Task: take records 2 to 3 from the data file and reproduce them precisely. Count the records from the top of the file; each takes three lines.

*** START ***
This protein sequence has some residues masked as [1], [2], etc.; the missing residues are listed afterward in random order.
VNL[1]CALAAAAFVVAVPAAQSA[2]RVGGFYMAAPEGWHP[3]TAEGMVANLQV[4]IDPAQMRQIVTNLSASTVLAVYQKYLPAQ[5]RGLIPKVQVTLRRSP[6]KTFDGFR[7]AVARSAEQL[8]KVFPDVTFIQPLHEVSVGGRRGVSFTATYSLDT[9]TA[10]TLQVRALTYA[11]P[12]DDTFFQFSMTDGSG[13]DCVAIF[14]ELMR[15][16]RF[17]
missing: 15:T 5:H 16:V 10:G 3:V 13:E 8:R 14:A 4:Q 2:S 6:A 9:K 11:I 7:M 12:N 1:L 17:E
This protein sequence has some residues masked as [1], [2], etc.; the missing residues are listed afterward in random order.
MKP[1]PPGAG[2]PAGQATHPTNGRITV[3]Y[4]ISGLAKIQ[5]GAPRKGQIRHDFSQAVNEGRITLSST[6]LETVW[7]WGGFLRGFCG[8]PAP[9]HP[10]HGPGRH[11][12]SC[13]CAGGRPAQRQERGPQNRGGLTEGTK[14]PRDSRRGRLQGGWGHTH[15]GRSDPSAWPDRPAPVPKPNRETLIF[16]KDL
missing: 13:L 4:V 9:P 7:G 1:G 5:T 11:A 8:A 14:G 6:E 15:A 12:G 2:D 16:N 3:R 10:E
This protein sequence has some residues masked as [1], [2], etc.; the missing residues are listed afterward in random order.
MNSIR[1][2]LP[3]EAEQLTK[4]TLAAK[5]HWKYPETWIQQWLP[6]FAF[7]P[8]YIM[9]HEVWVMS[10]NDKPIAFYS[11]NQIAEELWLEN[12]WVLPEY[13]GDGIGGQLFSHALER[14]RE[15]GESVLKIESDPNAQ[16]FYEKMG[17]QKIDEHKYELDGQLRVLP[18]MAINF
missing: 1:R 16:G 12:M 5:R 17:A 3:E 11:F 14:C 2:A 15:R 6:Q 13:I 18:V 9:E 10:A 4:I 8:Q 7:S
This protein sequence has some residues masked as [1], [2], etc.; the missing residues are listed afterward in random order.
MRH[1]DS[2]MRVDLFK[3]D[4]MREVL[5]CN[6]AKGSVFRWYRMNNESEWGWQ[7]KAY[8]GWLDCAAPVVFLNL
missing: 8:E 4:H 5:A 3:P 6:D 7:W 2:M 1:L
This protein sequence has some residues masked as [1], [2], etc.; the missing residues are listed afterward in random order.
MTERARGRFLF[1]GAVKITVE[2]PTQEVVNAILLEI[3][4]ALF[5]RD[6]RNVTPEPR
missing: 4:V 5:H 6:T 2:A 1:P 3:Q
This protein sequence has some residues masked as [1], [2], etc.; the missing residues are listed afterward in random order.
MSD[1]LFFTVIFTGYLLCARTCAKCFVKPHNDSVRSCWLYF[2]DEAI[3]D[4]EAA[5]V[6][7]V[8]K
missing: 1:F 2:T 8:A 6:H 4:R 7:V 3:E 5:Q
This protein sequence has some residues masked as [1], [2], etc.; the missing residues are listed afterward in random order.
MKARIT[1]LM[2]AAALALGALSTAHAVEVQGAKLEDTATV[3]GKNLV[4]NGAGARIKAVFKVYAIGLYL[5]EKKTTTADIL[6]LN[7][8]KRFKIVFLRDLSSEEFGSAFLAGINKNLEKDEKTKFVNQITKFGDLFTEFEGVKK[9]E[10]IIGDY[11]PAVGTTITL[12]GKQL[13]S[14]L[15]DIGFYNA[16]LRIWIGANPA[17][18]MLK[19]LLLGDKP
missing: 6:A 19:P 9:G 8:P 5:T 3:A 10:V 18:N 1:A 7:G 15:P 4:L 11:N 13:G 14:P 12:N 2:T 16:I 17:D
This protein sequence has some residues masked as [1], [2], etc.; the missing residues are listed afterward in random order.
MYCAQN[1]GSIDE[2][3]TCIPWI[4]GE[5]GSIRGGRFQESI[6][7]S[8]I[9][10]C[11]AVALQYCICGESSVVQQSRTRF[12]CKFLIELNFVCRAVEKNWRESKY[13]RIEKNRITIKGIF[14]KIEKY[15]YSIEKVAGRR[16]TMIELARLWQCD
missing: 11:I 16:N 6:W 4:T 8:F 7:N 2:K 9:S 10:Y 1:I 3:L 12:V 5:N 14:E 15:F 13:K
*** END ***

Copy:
This protein sequence has some residues masked as [1], [2], etc.; the missing residues are listed afterward in random order.
MKP[1]PPGAG[2]PAGQATHPTNGRITV[3]Y[4]ISGLAKIQ[5]GAPRKGQIRHDFSQAVNEGRITLSST[6]LETVW[7]WGGFLRGFCG[8]PAP[9]HP[10]HGPGRH[11][12]SC[13]CAGGRPAQRQERGPQNRGGLTEGTK[14]PRDSRRGRLQGGWGHTH[15]GRSDPSAWPDRPAPVPKPNRETLIF[16]KDL
missing: 13:L 4:V 9:P 7:G 1:G 5:T 11:A 8:A 14:G 6:E 15:A 12:G 2:D 16:N 3:R 10:E
This protein sequence has some residues masked as [1], [2], etc.; the missing residues are listed afterward in random order.
MNSIR[1][2]LP[3]EAEQLTK[4]TLAAK[5]HWKYPETWIQQWLP[6]FAF[7]P[8]YIM[9]HEVWVMS[10]NDKPIAFYS[11]NQIAEELWLEN[12]WVLPEY[13]GDGIGGQLFSHALER[14]RE[15]GESVLKIESDPNAQ[16]FYEKMG[17]QKIDEHKYELDGQLRVLP[18]MAINF
missing: 1:R 16:G 12:M 5:R 17:A 3:E 11:F 14:C 2:A 15:R 6:Q 13:I 18:V 9:E 10:A 4:I 8:Q 7:S